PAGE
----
Unfortunately, our society has come to believe that a “number” attached to something is “more true” than other forms of assessment. Learning can not be measured in any meaningful way. The only “measurable” learning is knowledge that is demonstrable through words or skills. Many other parts of the acquisition of knowledge are “non-literate.”
However, learning can be assessed using many proven qualitative methods — some as simple as observation. For example, I once watched a 3-year-old in a play-based preschool filling a plastic bottle with water and pouring it through a toy water wheel. There were no adults telling him what to do or making suggestions. It was a “play” activity that he had chosen. He filled the bottle and poured…over and over…not at all distracted by 15 other 3-years-olds engaged in a variety of activities around him. After 20 minutes, he filled his bottle, stuck his finger into the mill and pushed down a lever. As he poured the water through, the wheel turned in the opposite direction. He did it once more to confirm his hypothesis. Then, having learned what he wanted to learn, he took off for other opportunities. There was absolutely no doubt in my mind that significant learning had taken place — but there was NO way to “measure” it.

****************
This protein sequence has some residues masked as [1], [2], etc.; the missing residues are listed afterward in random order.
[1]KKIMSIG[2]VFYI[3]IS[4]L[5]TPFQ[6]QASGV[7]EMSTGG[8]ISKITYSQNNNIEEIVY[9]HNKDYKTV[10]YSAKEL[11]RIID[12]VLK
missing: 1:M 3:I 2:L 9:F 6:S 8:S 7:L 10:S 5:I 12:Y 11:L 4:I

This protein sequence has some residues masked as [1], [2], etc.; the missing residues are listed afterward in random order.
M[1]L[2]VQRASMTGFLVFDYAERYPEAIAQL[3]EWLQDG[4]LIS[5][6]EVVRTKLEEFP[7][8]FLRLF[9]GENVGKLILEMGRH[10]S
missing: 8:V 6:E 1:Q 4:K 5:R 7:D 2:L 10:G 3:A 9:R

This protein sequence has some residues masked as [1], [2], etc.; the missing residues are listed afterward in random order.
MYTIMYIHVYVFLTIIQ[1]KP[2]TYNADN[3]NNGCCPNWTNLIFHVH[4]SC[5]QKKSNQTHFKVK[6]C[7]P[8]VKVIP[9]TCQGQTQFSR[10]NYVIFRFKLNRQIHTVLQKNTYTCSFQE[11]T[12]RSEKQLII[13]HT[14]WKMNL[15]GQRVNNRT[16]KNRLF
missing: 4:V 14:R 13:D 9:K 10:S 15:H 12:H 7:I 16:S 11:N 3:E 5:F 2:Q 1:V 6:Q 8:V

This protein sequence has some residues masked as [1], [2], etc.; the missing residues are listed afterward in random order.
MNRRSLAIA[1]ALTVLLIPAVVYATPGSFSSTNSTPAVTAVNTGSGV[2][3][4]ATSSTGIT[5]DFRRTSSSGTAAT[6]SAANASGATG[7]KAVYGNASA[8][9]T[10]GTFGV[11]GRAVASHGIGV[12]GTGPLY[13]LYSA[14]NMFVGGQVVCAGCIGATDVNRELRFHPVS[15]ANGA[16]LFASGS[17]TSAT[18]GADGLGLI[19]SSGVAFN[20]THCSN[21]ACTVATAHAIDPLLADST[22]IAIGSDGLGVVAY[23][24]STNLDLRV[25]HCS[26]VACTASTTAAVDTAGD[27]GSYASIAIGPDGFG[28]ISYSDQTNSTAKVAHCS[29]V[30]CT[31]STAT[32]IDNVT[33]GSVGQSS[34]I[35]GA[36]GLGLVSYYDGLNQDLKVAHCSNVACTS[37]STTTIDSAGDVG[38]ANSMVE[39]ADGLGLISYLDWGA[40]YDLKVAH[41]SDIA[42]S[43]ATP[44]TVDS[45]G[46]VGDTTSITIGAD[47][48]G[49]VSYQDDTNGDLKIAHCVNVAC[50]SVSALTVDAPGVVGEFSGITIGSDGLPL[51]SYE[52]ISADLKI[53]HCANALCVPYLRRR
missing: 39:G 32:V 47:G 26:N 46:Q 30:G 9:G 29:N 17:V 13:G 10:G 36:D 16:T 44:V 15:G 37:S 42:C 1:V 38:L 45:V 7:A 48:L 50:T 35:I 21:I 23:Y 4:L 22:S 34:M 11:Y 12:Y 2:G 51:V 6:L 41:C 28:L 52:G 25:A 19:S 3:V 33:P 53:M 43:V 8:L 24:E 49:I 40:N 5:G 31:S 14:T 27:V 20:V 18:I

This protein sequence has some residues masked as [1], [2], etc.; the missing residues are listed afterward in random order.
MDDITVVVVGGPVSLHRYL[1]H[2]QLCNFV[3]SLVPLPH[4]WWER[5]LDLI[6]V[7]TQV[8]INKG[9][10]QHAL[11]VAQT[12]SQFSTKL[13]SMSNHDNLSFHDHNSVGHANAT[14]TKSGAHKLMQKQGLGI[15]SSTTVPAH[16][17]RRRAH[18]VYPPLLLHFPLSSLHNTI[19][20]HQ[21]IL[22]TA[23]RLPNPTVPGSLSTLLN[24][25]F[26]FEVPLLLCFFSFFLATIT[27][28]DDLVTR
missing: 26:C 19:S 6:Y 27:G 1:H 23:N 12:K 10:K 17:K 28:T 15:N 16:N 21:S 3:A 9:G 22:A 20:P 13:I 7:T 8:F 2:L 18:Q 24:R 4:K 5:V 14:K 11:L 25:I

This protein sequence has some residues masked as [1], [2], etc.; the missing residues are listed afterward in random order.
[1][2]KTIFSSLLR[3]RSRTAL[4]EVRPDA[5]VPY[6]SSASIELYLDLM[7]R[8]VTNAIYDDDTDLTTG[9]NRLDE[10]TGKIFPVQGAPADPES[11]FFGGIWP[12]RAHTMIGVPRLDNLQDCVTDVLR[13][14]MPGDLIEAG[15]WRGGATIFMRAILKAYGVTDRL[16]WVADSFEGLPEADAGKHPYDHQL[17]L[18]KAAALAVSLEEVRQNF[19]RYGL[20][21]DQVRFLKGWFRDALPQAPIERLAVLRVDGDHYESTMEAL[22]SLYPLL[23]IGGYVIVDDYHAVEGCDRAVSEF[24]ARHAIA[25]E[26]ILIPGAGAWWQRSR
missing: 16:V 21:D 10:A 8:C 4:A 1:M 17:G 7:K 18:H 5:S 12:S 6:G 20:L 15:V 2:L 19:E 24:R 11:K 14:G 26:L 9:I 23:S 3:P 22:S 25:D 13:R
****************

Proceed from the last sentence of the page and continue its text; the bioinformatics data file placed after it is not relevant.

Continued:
Why do people think that “having fun” doesn’t involve learning? For children, learning IS fun!